In particular, we identified five red flags that investors should keep in mind as they assess a particular project or cryptocurrency.
To do this we spoke with industry sources -- analysts, investors, exchanges, developers -- and looked at past scandals.
These five red flags are not the only signals investors should use to determine the validity of a cryptocurrency or project. As with any investment, deep due diligence and research are the best tools for investors.
1 - Who Is Sponsoring the Project or Coin?
If anonymity was the watchword principle when the crypto industry started up -- think Satoshi Nakamoto, who may or may not be the creator of bitcoin -- this is no longer the case today.
Before investing in any project, investors should check who is establishing it. Verify the identity and background of the founder or founders, the management and the board of the organization behind the coin or project.
"Past success may not be a predictor or future success; however, past fraud is a good predictor of future project failure," says Peter Eberle, president and chief investment officer of Castle Funds, Point Richmond, Calif.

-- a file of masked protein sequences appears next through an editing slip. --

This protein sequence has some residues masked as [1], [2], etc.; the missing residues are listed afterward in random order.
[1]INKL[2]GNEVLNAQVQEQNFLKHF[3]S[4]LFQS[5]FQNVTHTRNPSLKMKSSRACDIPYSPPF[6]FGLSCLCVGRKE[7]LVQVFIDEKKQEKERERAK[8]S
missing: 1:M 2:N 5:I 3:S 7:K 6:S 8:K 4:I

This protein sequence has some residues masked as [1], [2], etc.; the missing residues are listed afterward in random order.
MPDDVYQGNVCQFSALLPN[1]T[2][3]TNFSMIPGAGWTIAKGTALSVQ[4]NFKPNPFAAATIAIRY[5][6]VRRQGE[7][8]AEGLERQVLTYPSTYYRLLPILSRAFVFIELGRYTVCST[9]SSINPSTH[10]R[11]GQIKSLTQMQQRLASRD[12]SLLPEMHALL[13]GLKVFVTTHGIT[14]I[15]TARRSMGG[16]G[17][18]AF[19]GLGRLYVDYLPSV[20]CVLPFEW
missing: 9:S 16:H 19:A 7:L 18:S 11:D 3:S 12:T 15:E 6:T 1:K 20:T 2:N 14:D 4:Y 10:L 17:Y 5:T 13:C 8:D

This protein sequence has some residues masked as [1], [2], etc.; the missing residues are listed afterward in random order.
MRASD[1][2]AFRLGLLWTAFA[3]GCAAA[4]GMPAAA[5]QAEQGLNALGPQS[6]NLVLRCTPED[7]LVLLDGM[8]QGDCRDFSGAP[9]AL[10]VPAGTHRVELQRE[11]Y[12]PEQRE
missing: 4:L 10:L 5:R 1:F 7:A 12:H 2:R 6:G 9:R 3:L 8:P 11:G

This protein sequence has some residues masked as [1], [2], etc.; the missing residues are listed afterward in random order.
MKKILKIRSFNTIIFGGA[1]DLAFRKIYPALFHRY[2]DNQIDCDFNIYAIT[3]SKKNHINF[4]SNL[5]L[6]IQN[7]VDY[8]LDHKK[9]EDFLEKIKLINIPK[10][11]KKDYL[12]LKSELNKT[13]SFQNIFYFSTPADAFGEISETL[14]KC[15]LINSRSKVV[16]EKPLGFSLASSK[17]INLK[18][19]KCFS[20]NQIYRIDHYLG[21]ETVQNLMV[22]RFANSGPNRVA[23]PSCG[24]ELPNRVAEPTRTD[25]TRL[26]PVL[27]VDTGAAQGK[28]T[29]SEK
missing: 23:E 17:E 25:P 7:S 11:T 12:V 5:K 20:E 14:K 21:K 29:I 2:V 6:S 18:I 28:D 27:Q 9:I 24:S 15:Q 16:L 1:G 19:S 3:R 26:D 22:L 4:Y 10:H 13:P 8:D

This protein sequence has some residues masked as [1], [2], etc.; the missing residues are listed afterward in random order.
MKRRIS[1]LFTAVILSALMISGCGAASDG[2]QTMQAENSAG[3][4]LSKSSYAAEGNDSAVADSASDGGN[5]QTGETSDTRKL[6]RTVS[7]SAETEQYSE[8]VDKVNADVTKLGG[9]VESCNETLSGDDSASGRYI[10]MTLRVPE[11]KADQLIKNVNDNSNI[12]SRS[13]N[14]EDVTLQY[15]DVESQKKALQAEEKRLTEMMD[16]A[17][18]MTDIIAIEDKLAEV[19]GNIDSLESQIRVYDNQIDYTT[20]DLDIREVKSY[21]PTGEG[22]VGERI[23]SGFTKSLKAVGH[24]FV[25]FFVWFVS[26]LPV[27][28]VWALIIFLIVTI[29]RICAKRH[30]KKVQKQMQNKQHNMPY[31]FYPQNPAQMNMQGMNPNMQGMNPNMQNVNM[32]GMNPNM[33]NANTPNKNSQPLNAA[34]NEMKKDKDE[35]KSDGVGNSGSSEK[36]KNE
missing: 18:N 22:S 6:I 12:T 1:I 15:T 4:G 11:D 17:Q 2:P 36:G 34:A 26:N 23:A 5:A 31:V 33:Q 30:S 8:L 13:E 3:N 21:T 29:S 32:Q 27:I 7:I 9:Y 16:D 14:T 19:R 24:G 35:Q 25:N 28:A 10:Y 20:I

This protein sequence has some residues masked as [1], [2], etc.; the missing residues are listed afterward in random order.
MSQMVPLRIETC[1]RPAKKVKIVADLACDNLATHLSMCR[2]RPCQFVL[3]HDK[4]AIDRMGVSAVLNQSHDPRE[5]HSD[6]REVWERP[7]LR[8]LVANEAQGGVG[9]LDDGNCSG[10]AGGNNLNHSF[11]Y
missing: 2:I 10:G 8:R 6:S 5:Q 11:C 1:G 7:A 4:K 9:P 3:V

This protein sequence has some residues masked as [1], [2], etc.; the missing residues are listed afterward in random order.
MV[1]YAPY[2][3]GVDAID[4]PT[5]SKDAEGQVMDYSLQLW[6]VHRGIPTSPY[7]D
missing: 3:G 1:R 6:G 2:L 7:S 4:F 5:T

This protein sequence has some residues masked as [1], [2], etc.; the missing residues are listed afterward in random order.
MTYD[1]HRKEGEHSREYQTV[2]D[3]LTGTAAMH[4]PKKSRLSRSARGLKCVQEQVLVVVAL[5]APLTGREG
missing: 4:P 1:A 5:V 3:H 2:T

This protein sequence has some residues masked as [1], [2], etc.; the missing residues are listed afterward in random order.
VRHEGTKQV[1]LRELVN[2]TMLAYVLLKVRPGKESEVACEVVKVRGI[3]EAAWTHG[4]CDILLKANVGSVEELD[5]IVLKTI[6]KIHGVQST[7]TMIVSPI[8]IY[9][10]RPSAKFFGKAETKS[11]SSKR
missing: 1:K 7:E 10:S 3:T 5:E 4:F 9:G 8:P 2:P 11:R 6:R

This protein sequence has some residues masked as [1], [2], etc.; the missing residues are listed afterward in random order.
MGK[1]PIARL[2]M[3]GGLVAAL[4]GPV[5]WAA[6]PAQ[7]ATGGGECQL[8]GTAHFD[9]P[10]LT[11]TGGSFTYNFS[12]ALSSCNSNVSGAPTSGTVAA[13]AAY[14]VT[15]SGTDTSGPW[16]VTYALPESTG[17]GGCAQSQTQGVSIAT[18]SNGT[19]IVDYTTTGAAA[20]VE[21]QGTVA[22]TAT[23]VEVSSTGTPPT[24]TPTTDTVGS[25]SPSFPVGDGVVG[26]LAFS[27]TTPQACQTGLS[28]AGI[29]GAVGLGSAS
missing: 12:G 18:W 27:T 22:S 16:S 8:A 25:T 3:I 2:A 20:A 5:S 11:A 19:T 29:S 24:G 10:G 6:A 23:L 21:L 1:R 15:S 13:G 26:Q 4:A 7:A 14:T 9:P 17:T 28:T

Tools like smart contract audits and know-your-customer, or KYC, verification are useful for confirming a project’s authenticity.
A good smart contract audit will check for potential malicious backdoors encoded into the project, which could enable someone to steal your funds. KYC verification authenticates the identity and background of team members, industry sources say.
In January, investors in the decentralized finance protocol Wonderland (TIME) discovered that the chief financial officer was Michael Patryn, a convicted criminal and co-founder of the defunct Canadian crypto exchange QuadrigaCX.
"If you produce a coin, you are issuing [a sort] of currency, and to do your due diligence on that, you cannot have anonymity of leadership," Michael Wilson, president and chief operating officer of the Zug, Switzerland, trading platform 1GCX, told TheStreet.
"Firstly, check for transparency and accountability around a team. Rug pulls and exit scams are often perpetrated by anonymous teams who then cannot be held accountable," advises CertiK co-founder and chief executive Ronghui Gu.